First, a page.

Quite often, for our Feast Days, we recommend family crafts, games, customs and recipes. Perhaps what might be appropriate for this Feast of Divine Life, would be to research the traditional foods of your area which you might incorporate into your harvest feast. Learn about local traditional hand crafts. Discover the ancient names of the goddess in your area and, especially if you are from the British Isles or Europe, research the famous wells, rivers and lakes nearby, which are named after pre-Christian goddesses. For instance, the river Marne, in France, was named after Dea Matrona. The ancient name for this river was actually Matrona!

Let us bless the Lady of Heaven,

blessed be Our Lady.

Let us thank the Seven Genaie of Power.

Thanks be to the Seven Genaie.


May Our Lady bless you, Blessed is She

ArchMadria Pamela


1. Thanks to Shoshanna Marie Woods.
3. Thanks to Madria Kathi.
4. Thanks to Ruth.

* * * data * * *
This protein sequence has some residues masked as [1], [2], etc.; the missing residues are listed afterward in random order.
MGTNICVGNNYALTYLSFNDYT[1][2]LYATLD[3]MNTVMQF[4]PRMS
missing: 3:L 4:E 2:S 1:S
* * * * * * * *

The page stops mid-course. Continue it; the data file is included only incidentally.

“Archeologists have determined that variations of squash and pumpkins were cultivated along river and creek banks along with sunflowers and beans. This took place long before the emergence of maize (corn). After maize was introduced, ancient farmers learned to grow squash with maize and beans using the “Three Sisters” tradition.

The Three Sisters are squash, corn and beans which grow and thrive together. Corn serves as the natural trellis for the beans to grow on. The beans roots set nitrogen in the soil to nourish the corn. The bean vines help to stabilize the corn stalks on windy days. The squash plants shelter the shallow roots of the corn and shade the ground to discourage weeds and preserve moisture. Truly a symbiotic relationship. I have read where it was a common practice to bury a small fish alongside the seeds at planting to nourish the “Three Sisters.”

The early Native American farmers were practicing an early form of sustainable agriculture. How cool is that?!? We can learn many lessons today from them.”